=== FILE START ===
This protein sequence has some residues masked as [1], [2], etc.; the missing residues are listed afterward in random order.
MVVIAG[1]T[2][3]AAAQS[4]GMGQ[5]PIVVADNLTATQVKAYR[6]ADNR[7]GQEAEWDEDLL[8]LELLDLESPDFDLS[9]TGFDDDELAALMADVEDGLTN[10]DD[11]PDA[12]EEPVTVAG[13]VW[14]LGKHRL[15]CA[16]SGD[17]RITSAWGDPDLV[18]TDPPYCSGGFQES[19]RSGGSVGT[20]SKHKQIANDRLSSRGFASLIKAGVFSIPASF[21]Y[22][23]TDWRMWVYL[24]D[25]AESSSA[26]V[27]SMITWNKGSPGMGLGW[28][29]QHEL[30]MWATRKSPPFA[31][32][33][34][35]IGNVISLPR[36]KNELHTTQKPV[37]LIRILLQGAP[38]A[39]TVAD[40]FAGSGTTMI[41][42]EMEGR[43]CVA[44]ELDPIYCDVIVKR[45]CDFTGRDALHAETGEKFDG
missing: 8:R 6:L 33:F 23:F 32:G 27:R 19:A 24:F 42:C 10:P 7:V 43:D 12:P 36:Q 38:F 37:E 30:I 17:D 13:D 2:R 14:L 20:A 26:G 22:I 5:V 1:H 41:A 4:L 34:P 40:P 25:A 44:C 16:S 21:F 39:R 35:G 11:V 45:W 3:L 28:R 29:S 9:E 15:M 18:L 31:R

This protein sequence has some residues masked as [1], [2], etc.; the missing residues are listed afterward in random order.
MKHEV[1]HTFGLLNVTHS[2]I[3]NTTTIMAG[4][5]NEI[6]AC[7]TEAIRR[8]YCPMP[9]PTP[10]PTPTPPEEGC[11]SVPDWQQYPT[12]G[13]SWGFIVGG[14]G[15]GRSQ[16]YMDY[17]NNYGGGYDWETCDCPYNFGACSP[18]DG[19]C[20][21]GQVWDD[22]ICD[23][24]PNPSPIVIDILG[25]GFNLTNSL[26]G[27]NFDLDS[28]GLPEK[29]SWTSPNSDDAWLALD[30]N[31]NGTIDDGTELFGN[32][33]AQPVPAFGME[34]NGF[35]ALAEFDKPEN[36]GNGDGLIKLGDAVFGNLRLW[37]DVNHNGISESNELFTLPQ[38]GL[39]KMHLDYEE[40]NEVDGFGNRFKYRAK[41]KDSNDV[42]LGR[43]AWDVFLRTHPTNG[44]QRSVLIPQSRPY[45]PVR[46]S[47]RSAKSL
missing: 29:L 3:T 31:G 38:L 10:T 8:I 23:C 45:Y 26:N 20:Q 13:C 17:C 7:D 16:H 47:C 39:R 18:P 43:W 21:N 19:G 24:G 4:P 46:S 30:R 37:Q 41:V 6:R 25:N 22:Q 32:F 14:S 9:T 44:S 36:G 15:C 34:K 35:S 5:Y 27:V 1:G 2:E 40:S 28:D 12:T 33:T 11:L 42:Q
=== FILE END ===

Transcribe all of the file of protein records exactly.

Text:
This protein sequence has some residues masked as [1], [2], etc.; the missing residues are listed afterward in random order.
MVVIAG[1]T[2][3]AAAQS[4]GMGQ[5]PIVVADNLTATQVKAYR[6]ADNR[7]GQEAEWDEDLL[8]LELLDLESPDFDLS[9]TGFDDDELAALMADVEDGLTN[10]DD[11]PDA[12]EEPVTVAG[13]VW[14]LGKHRL[15]CA[16]SGD[17]RITSAWGDPDLV[18]TDPPYCSGGFQES[19]RSGGSVGT[20]SKHKQIANDRLSSRGFASLIKAGVFSIPASF[21]Y[22][23]TDWRMWVYL[24]D[25]AESSSA[26]V[27]SMITWNKGSPGMGLGW[28][29]QHEL[30]MWATRKSPPFA[31][32][33][34][35]IGNVISLPR[36]KNELHTTQKPV[37]LIRILLQGAP[38]A[39]TVAD[40]FAGSGTTMI[41][42]EMEGR[43]CVA[44]ELDPIYCDVIVKR[45]CDFTGRDALHAETGEKFDG
missing: 8:R 6:L 33:F 23:F 32:G 27:R 19:A 24:F 42:C 10:P 7:V 43:D 12:P 36:Q 38:F 37:E 30:I 17:D 13:D 2:R 14:L 20:A 26:G 22:I 5:V 1:H 41:A 4:L 34:P 40:P 25:A 44:C 16:S 21:F 39:R 35:G 11:V 45:W 3:L 28:R 29:S 9:E 15:M 18:L 31:R

This protein sequence has some residues masked as [1], [2], etc.; the missing residues are listed afterward in random order.
MKHEV[1]HTFGLLNVTHS[2]I[3]NTTTIMAG[4][5]NEI[6]AC[7]TEAIRR[8]YCPMP[9]PTP[10]PTPTPPEEGC[11]SVPDWQQYPT[12]G[13]SWGFIVGG[14]G[15]GRSQ[16]YMDY[17]NNYGGGYDWETCDCPYNFGACSP[18]DG[19]C[20][21]GQVWDD[22]ICD[23][24]PNPSPIVIDILG[25]GFNLTNSL[26]G[27]NFDLDS[28]GLPEK[29]SWTSPNSDDAWLALD[30]N[31]NGTIDDGTELFGN[32][33]AQPVPAFGME[34]NGF[35]ALAEFDKPEN[36]GNGDGLIKLGDAVFGNLRLW[37]DVNHNGISESNELFTLPQ[38]GL[39]KMHLDYEE[40]NEVDGFGNRFKYRAK[41]KDSNDV[42]LGR[43]AWDVFLRTHPTNG[44]QRSVLIPQSRPY[45]PVR[46]S[47]RSAKSL
missing: 29:L 3:T 31:G 38:L 10:T 8:I 23:C 45:Y 26:N 20:Q 13:C 17:C 7:D 16:H 47:C 39:R 18:P 43:W 21:N 19:G 24:G 4:P 46:S 30:R 37:Q 41:V 6:R 25:N 22:Q 32:F 14:S 9:T 44:S 36:G 15:C 34:K 35:S 5:Y 27:V 1:G 2:E 40:S 28:D 12:T 33:T 11:L 42:Q